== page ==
wer of the Most High will overshadow you; therefore the child to be born will be
called holy, the Son of God. [36] And behold, your kinswoman Elizabeth in her
old age has also conceived a son; and this is the sixth month with her who was
called barren. [37] For with God nothing will be impossible.” [38] And Mary said,
“Behold, I am the handmaid of the Lord; let it be done to me according to your
word.” And the angel departed from her.


26-38. Here we contemplate our Lady who was “enriched from the first instant of
her conception with the splendor of an entirely unique holiness; [...] the virgin of
Nazareth is hailed by the heralding angel, by divine command, as ‘full of grace’
(cf. Luke 1:28), and to the heavenly messenger she replies, ‘Behold the hand-
maid of the Lord, be it done unto me according to thy word’ (Luke 1:38). Thus
the daughter of Adam, Mary, consenting to the word of God, became the Mother
of Jesus. Committing herself wholeheartedly to God’s saving will and impeded
by no sin, she devoted herself totally, as a handmaid of the Lord, to the person
and work of her Son, under and with Him, serving the mystery of Redemption,
by the grace of Almighty God. Rightly, therefore, the Fathers (of the Church)
see Mary not merely as passively engaged by God, but as freely cooperating
in the work of man’s salvation through faith and obedience” (Vatican II, “Lumen
Gentium”, 56).

The annunciation to Mary and incarnation of the Word constitute the deepest
mystery of the relationship between God and men and the most important event
in the history of mankind: God becomes man, and will remain so forever, such is
the extent of His goodness and mercy and love for all of us. And yet on the day
when the Second Person of the Blessed Trinity assumed frail human nature in
the pure womb of the Blessed Virgin, it all happened quietly, without fanfare of
any kind.

St. Luke tells the story in a very simple way. We should treasure these words
of the Gospel and use them often, for example, practising the Christian custom
of saying the Angelus every day and reflecting on the five Joyful Mysteries of the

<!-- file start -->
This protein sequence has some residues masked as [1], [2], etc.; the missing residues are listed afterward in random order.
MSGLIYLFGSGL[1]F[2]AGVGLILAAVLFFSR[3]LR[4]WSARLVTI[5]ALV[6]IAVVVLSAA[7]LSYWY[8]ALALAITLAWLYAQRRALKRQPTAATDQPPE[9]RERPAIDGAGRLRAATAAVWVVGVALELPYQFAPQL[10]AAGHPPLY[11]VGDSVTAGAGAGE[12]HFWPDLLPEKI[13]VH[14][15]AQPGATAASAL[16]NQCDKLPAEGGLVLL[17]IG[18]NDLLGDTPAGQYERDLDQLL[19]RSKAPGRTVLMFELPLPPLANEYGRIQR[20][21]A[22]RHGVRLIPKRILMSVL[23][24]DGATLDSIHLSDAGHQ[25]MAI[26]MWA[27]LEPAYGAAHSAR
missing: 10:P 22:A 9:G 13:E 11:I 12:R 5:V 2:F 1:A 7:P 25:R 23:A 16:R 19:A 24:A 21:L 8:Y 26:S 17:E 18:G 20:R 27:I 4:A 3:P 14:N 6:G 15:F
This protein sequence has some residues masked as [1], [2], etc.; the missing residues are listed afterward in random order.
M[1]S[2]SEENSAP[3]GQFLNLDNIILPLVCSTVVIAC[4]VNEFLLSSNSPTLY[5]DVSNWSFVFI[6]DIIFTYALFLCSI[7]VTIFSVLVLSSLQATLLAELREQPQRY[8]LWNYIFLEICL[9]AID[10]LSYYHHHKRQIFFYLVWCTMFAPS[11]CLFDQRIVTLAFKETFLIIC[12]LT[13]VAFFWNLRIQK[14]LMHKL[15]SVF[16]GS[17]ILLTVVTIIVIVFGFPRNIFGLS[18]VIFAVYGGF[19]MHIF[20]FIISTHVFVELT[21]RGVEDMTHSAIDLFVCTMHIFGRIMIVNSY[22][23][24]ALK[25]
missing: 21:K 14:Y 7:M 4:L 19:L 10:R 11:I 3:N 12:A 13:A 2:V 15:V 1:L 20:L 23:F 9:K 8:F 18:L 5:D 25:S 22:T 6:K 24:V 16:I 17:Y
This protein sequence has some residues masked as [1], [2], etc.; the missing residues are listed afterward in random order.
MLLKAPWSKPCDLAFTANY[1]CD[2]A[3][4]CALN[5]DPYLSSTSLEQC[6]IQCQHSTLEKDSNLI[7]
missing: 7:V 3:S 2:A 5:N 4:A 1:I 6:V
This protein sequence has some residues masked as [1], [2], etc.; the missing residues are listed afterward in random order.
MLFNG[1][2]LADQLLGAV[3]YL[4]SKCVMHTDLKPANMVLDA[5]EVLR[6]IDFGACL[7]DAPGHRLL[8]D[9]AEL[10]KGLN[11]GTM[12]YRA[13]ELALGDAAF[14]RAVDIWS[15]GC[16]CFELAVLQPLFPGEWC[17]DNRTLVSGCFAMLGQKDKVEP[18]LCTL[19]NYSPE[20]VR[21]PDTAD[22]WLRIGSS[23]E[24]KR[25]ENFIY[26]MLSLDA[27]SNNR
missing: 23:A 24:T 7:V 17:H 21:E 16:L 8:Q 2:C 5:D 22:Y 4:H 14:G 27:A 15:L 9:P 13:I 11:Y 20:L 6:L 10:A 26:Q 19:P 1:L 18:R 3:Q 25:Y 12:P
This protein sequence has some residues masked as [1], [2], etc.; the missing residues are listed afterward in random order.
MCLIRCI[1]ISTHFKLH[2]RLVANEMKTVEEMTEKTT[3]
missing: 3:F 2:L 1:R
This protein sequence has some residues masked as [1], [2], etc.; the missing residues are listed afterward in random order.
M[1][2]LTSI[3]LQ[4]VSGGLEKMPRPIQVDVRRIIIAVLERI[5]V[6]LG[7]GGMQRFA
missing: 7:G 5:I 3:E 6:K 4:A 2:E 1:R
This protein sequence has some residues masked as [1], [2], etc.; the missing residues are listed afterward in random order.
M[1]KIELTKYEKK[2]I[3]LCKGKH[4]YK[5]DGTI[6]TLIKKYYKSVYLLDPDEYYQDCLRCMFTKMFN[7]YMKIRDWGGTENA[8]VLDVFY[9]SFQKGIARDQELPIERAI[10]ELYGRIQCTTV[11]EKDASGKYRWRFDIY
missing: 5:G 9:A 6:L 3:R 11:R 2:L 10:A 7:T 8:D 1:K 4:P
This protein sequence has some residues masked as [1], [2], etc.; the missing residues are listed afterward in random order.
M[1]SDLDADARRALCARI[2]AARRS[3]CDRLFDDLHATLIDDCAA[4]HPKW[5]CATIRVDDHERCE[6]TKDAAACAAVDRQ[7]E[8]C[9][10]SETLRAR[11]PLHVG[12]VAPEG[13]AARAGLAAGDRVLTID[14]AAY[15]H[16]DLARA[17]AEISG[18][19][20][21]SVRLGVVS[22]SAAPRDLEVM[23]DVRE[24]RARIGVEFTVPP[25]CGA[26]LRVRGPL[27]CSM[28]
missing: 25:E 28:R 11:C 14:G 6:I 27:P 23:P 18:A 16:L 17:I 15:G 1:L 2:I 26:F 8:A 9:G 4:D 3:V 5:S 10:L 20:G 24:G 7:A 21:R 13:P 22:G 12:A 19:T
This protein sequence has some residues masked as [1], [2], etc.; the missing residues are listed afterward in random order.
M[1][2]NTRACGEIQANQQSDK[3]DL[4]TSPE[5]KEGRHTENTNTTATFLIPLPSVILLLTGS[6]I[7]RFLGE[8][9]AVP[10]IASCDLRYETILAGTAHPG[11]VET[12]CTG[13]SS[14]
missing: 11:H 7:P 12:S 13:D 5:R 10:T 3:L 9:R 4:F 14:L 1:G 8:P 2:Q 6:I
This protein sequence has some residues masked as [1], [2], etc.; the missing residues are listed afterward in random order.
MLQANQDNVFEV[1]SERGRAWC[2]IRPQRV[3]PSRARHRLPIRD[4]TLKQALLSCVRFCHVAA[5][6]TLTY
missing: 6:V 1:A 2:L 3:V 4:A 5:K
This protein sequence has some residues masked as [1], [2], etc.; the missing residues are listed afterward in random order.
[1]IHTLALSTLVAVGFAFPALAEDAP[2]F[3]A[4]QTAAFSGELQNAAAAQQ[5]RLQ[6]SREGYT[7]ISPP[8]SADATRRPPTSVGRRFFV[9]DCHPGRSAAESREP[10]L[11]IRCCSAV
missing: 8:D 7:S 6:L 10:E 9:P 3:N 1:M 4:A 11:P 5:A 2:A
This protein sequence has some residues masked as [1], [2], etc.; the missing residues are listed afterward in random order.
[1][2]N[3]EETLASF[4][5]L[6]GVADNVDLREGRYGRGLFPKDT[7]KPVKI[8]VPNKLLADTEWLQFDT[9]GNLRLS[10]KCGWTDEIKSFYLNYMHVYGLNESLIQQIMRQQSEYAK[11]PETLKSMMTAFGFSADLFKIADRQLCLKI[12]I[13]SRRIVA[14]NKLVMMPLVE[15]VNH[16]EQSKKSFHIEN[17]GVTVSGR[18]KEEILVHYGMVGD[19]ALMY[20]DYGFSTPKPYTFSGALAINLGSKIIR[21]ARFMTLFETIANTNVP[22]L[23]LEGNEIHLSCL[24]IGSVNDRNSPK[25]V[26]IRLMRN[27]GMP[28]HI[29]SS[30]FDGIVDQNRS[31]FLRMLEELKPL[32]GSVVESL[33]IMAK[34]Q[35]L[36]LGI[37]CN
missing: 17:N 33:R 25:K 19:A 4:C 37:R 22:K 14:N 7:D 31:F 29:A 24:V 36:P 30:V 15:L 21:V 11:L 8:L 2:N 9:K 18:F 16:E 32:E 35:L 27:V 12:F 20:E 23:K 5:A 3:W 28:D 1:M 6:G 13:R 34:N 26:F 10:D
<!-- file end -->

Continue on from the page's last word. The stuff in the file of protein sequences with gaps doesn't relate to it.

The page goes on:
27. God chose to be born of a virgin; centuries earlier He disclosed this through
the prophet Isaiah (cf. Isaiah 7:14; Matthew 1:22-23). God, “before all ages made
choice of, and set in her proper place, a mother for His only-begotten Son from
whom He, after being made flesh, should be born in the blessed fullness of time:
and He continued His persevering regard for her in preference to all other crea-
tures, to such a degree that for her alone He had singular regard” (Pius IX, “Inef-
fabilis Deus,” 2). This privilege granted to our Lady of being a virgin and a mother
at the same time is a unique gift of God. This was the work of the Holy Spirit
“who at the conception and the birth of the Son so favored the Virgin Mother as
to impart fruitfulness to her while preserving inviolate her perpetual virginity” (”St.
Pius V Catechism,” I, 4, 8). Paul VI reminds us of this truth of faith: “We believe
that the Blessed Mary, who ever enjoys the dignity of virginity, was the Mother of
the incarnate Word, of our God and Savior Jesus Christ” (”Creed of the People of
God”, 14).

Although many suggestions have been made as to what the name Mary means,
most of the best scholars seem to agree that Mary means “lady”. However, no
single meaning fully conveys the richness of the name.

28. “Hail, full of grace”: literally the Greek text reads “Rejoice!”, obviously referring
to the unique joy over the news which the angel is about to communicate.